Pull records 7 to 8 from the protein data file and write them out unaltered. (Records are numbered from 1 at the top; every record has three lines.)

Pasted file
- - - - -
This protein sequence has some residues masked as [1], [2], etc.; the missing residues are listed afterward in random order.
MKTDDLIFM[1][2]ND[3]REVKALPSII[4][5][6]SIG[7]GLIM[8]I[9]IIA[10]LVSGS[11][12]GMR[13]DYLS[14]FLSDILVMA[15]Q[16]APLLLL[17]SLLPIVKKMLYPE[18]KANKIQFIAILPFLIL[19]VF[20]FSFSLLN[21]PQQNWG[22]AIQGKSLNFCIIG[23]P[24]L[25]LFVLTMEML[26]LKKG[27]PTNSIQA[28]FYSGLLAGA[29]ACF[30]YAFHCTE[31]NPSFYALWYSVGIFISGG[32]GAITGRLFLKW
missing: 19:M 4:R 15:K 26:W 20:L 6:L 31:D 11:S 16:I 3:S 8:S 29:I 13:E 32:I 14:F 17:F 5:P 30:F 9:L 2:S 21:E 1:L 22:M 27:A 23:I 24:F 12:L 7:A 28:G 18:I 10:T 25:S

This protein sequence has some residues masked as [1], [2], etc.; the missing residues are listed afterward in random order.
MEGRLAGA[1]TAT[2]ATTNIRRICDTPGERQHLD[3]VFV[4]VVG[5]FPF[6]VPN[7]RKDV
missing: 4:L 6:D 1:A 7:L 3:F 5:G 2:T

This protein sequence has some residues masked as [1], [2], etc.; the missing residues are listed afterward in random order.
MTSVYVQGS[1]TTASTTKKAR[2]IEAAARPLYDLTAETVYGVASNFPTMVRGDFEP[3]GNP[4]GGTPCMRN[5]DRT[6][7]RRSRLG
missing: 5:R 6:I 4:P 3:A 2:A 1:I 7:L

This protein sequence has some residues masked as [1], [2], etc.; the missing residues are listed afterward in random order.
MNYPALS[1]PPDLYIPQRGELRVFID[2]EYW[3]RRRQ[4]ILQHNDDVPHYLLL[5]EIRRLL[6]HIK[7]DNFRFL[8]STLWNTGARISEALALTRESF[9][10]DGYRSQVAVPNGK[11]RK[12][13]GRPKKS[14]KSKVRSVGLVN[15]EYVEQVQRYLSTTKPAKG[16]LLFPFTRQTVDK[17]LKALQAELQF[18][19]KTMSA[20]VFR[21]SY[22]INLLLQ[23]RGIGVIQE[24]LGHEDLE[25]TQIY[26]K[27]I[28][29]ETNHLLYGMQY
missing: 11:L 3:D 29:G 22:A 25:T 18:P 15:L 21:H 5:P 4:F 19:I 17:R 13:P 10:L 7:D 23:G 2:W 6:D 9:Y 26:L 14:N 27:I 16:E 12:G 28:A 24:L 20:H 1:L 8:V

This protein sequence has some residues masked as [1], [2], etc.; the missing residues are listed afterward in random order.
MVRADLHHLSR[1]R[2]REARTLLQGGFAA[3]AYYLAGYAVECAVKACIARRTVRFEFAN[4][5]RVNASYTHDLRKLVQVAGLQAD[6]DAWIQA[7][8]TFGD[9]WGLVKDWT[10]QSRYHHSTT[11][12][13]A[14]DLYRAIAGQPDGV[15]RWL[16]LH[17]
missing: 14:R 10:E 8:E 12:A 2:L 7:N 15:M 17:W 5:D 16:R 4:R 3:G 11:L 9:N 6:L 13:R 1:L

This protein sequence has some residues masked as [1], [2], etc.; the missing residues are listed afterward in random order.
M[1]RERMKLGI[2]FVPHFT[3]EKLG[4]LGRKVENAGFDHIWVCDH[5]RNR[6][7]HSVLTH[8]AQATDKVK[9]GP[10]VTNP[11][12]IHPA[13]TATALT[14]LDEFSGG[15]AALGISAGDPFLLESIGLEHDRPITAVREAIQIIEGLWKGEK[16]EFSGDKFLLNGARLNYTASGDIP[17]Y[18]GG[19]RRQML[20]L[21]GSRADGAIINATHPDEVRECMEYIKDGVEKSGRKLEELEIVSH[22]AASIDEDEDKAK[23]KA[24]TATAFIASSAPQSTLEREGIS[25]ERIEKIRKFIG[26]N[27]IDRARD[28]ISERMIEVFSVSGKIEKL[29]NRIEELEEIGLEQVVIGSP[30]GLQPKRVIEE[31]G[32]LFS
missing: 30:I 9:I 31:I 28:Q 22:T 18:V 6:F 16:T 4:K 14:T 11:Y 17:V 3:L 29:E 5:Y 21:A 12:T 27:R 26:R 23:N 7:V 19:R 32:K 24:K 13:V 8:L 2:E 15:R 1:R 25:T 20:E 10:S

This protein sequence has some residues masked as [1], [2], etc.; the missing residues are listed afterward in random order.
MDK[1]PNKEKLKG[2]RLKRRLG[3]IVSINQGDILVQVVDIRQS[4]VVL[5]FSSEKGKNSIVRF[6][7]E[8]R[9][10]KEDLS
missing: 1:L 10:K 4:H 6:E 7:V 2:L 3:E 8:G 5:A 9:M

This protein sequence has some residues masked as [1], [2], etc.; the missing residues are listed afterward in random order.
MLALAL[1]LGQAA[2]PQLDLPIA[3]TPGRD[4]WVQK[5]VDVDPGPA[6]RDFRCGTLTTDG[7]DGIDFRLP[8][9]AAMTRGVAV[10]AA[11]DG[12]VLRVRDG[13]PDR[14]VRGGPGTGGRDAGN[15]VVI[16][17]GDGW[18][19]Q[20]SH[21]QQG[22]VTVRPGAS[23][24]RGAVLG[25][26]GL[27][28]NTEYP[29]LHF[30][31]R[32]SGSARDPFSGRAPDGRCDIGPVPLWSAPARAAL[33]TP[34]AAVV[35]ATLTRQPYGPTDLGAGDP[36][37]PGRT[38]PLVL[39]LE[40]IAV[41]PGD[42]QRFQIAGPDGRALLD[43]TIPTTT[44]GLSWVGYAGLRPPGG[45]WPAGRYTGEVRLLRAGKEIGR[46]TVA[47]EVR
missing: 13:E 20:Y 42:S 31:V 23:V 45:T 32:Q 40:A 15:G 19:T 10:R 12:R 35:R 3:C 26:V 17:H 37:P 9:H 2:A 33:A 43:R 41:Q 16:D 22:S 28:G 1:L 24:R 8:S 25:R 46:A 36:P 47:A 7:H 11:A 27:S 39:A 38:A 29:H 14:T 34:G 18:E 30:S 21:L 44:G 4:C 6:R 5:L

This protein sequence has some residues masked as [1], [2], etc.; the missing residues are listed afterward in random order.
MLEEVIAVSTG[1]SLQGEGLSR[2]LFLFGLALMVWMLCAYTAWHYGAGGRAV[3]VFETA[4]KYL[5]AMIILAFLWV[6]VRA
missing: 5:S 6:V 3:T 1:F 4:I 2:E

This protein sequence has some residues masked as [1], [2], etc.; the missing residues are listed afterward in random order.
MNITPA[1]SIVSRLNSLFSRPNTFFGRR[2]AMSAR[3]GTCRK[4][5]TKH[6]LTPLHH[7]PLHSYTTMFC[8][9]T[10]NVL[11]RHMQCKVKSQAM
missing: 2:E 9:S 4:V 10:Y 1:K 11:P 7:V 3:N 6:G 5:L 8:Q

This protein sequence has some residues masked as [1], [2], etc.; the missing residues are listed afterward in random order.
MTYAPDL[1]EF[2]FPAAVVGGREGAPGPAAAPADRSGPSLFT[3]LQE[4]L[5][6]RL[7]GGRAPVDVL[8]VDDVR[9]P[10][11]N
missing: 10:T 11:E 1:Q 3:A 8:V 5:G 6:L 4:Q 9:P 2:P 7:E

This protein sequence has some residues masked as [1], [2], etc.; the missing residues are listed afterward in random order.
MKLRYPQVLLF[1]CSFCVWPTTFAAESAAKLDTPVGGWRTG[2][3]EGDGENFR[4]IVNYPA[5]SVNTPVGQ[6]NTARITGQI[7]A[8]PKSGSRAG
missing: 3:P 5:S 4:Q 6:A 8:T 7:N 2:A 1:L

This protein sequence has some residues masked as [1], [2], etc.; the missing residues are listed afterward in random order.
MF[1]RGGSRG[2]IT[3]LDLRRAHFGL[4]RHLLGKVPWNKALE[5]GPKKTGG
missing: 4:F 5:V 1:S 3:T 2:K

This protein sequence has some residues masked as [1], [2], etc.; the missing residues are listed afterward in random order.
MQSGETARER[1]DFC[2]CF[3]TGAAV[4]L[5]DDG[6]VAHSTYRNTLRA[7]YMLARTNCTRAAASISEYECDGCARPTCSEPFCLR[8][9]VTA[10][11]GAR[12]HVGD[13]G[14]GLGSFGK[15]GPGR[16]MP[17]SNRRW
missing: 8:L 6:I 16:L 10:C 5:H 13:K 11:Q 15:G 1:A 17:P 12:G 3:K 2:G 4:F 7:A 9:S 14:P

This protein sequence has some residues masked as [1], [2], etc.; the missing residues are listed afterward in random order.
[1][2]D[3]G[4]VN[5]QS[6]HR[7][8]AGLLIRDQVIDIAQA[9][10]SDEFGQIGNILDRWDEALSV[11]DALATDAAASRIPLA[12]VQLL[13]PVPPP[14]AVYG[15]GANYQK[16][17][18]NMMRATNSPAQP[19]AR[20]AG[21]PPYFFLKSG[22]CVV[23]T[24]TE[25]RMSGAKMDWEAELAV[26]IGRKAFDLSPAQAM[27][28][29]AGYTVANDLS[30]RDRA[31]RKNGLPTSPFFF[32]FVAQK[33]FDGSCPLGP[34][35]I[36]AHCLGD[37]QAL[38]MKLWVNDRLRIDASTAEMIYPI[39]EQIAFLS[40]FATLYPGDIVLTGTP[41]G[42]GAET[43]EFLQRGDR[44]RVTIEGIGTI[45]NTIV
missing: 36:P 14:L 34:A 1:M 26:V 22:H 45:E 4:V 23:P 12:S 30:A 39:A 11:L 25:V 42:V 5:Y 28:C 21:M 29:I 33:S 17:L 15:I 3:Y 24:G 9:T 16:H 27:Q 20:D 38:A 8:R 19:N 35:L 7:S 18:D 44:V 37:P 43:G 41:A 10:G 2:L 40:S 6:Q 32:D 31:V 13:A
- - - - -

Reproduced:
This protein sequence has some residues masked as [1], [2], etc.; the missing residues are listed afterward in random order.
MDK[1]PNKEKLKG[2]RLKRRLG[3]IVSINQGDILVQVVDIRQS[4]VVL[5]FSSEKGKNSIVRF[6][7]E[8]R[9][10]KEDLS
missing: 1:L 10:K 4:H 6:E 7:V 2:L 3:E 8:G 5:A 9:M

This protein sequence has some residues masked as [1], [2], etc.; the missing residues are listed afterward in random order.
MLALAL[1]LGQAA[2]PQLDLPIA[3]TPGRD[4]WVQK[5]VDVDPGPA[6]RDFRCGTLTTDG[7]DGIDFRLP[8][9]AAMTRGVAV[10]AA[11]DG[12]VLRVRDG[13]PDR[14]VRGGPGTGGRDAGN[15]VVI[16][17]GDGW[18][19]Q[20]SH[21]QQG[22]VTVRPGAS[23][24]RGAVLG[25][26]GL[27][28]NTEYP[29]LHF[30][31]R[32]SGSARDPFSGRAPDGRCDIGPVPLWSAPARAAL[33]TP[34]AAVV[35]ATLTRQPYGPTDLGAGDP[36][37]PGRT[38]PLVL[39]LE[40]IAV[41]PGD[42]QRFQIAGPDGRALLD[43]TIPTTT[44]GLSWVGYAGLRPPGG[45]WPAGRYTGEVRLLRAGKEIGR[46]TVA[47]EVR
missing: 13:E 20:Y 42:S 31:V 23:V 45:T 32:Q 40:A 15:G 19:T 10:R 12:R 35:R 3:C 26:V 17:H 37:P 9:H 2:A 33:A 43:R 41:Q 16:D 22:S 28:G 1:L 24:R 8:S 25:R 46:A 36:P 47:A 7:H 11:A 27:S 39:A 38:A 29:H 14:T 34:G 18:E 30:S 21:L 44:G 4:C 6:R 5:L